PACIFIERS™ – “Make the world go away.”™
[dropcap]W[/dropcap]e can’t deny that the way people are breaking bread has changed dramatically, especially over the last 20 years. In sitcoms like “Full House” and “Friends”, and in even newer shows like “How I Met Your Mother”, it didn’t matter what kind of family was sitting down to eat, they did it together. Friends, family–really anyone who could be considered “family”– could join the meal for the joy of eating and socializing. Whether at bars, in apartments, around family tables or walking together on a busy street with food in hand, people socialize trough food.
This all brings us to the question of why we don’t see this sort of casual eating mentality within our community today. What changes have caused the increasing numbers of people to dine alone, joining the ranks of what we call the ‘lone eaters’?
Some people just do not want to interact with others when fulfilling the basic need of eating. Restaurants like Eatsa, a restaurant that only serves the ancient grain quinoa, has no front-of-the house staff to interact with customers during ordering and pick-up. Customers go straight to a kiosk to place their order, and wait for the food appear so they can open a door to collect it. There are no chairs, tables or anything to promote socialization while inside, as everything is take-out, but there is an option to gather around a table outside and socialize for those looking for some level of human interaction.
Even major chain restaurants like McDonald’s are ditching the front-of-house staff in favor of kiosks. The Create Your Taste program not only allows consumers to personalize their meals, but it also completely eliminates the need to interact with a cashier. Other chains, like Taco Bell and Starbucks, offer apps that enable consumers to use their phones for placing and paying for orders and minimizing social interaction.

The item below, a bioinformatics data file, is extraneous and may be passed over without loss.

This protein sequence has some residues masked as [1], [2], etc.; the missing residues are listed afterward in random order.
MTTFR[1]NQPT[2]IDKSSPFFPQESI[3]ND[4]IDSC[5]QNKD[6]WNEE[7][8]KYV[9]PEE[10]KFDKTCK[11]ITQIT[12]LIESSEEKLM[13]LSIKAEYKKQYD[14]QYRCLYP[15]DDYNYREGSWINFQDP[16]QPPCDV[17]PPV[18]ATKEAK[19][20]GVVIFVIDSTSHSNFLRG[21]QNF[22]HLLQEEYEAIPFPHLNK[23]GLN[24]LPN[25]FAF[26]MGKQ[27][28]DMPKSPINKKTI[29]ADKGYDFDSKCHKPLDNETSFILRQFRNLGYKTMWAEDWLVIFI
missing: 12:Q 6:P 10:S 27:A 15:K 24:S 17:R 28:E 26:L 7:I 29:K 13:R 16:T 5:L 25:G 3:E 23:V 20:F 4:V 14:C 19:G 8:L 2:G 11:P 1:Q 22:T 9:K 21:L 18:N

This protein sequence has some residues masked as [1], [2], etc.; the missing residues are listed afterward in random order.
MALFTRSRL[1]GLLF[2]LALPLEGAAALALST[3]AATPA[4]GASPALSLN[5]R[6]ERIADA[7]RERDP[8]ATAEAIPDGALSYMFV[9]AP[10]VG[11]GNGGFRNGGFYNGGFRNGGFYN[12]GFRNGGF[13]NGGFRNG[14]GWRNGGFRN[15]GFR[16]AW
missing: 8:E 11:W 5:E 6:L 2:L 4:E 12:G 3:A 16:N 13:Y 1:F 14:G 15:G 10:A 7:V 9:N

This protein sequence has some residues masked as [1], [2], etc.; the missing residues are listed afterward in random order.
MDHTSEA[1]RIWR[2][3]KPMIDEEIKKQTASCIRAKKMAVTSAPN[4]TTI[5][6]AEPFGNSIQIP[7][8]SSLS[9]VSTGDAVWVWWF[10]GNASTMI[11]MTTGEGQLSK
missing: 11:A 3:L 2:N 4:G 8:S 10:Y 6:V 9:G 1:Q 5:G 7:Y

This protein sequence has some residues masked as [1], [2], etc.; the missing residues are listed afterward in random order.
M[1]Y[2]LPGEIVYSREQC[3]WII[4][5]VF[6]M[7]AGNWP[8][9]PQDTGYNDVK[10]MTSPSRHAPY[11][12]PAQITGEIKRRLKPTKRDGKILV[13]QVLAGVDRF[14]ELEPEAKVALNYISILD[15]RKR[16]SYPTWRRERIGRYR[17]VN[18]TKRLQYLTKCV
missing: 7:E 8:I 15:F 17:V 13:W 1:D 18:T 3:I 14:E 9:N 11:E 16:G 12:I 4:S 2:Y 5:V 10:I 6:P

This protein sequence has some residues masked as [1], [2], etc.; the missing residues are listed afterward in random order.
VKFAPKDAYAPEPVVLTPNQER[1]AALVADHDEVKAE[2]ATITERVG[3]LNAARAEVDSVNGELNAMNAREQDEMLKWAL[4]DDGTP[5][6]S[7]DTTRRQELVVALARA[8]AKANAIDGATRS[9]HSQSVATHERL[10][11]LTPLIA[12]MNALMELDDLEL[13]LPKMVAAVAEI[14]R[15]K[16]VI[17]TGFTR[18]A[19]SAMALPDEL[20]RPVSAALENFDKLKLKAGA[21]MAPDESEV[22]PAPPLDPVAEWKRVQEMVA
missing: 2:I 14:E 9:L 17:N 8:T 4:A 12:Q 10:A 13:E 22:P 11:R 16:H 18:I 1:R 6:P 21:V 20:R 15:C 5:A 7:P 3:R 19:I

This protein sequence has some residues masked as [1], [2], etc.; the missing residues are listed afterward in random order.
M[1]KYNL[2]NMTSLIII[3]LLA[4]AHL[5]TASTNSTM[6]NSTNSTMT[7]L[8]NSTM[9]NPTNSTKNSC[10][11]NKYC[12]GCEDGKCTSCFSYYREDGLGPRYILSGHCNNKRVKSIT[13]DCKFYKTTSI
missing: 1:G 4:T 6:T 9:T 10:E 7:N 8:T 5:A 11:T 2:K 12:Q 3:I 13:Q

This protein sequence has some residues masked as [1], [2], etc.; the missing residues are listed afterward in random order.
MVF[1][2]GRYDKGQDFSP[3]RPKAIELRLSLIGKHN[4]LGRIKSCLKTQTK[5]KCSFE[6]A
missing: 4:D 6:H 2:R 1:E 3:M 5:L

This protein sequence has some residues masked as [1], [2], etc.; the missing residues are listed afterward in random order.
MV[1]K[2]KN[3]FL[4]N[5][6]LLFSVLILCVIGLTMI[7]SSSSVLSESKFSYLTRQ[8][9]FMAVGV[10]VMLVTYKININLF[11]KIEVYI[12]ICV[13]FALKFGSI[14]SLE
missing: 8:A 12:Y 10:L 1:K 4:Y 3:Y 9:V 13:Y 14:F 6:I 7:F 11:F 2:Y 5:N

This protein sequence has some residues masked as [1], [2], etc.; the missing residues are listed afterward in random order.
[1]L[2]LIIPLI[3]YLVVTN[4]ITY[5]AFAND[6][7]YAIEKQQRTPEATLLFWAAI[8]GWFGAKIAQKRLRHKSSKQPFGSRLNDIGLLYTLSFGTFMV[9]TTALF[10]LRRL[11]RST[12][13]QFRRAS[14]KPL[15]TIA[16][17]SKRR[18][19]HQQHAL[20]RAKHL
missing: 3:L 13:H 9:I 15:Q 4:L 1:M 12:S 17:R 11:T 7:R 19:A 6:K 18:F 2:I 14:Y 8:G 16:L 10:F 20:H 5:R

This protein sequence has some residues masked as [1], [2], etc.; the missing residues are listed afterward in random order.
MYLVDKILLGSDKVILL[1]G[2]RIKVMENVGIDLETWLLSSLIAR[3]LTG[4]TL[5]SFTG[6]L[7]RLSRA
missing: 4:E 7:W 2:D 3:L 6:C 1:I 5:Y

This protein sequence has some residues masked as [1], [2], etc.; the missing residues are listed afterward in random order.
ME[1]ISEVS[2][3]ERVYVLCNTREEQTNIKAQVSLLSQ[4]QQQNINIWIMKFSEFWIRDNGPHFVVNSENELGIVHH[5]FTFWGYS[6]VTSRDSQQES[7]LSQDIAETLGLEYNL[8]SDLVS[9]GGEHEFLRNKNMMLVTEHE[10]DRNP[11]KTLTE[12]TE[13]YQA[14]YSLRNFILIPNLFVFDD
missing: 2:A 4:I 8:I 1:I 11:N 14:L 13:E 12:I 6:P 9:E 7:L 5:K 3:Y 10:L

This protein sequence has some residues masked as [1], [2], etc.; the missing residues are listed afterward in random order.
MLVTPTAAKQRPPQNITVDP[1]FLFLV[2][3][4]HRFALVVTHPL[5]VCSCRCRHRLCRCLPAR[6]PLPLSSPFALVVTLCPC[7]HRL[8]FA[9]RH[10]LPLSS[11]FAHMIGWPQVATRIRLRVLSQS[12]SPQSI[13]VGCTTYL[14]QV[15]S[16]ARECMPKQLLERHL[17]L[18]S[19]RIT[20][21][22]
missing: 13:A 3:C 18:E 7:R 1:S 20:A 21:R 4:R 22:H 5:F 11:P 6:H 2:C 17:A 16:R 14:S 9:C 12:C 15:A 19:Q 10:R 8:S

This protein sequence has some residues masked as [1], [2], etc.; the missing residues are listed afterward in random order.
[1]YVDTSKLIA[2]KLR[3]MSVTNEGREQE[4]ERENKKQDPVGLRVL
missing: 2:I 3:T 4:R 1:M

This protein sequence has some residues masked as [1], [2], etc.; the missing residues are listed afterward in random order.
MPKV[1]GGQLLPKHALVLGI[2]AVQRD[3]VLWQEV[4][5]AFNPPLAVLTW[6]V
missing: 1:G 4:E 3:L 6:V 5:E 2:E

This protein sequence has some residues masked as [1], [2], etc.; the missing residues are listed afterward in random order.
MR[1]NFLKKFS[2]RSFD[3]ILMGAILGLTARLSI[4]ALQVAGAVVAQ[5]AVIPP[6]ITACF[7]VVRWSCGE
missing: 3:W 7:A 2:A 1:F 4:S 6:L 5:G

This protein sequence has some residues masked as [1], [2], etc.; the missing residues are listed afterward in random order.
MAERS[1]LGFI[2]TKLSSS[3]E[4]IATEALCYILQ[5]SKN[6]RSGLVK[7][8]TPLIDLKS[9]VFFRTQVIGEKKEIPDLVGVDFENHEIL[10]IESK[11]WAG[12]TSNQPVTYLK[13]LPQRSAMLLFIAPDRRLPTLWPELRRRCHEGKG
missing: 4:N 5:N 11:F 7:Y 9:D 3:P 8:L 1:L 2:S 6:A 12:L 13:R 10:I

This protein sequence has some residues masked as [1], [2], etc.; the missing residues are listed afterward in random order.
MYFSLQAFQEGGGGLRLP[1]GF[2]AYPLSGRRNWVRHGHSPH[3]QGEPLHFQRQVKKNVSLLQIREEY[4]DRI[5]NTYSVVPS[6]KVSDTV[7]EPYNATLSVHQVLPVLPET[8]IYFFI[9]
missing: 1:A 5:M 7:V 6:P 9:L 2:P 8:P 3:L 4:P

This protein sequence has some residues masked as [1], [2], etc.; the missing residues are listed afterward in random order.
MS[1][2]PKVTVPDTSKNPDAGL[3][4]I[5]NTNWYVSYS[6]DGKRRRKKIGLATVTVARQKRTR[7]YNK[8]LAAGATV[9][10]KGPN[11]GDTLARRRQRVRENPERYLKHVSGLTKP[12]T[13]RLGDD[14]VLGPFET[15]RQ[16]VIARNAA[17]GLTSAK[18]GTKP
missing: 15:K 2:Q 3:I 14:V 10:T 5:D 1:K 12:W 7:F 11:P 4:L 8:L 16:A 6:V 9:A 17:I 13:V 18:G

Lone Eaters are not alone in their dining habits; they are part of a cultural and demographic shift. According to the U.S. Census Bureau data, the percentage of single-person households rose 27 percent in 2012. This may explain why approximately 50 percent of breakfasts and lunches are consumed in solitude. Of course, this doesn’t mean people no longer eat together at all. Many people still want to dine together for dinner. There is an increase of people who are snacking for their meals, but even the snackers sit down for one official mealtime with others.
WHY IT MATTERS:
One reason this is happening is because the majority of consumers are busier than ever. Even in a normal family household both parents and their children have a variety of social activities, jobs and hobbies that keep the majority of their time occupied. Eating is often the one time a consumer can truly sit down, relax and take time for themselves without distractions from others. It’s a time to enjoy exactly what they want, which is why we’re seeing so many customization options. Eating alone means others do not limit or change a perfect moment of self-gratification.
In recent years, there has been a growing cultural awareness and acceptance of the introvert personality type. Previously, people viewed the majority of the population as extroverted, assuming that introverts didn’t like to go outside or socialize with others. Now people are recognizing that the majority of the population is introverted. As it turns out, people like to take small moments to find fulfillment within themselves. So, why not start with mealtimes?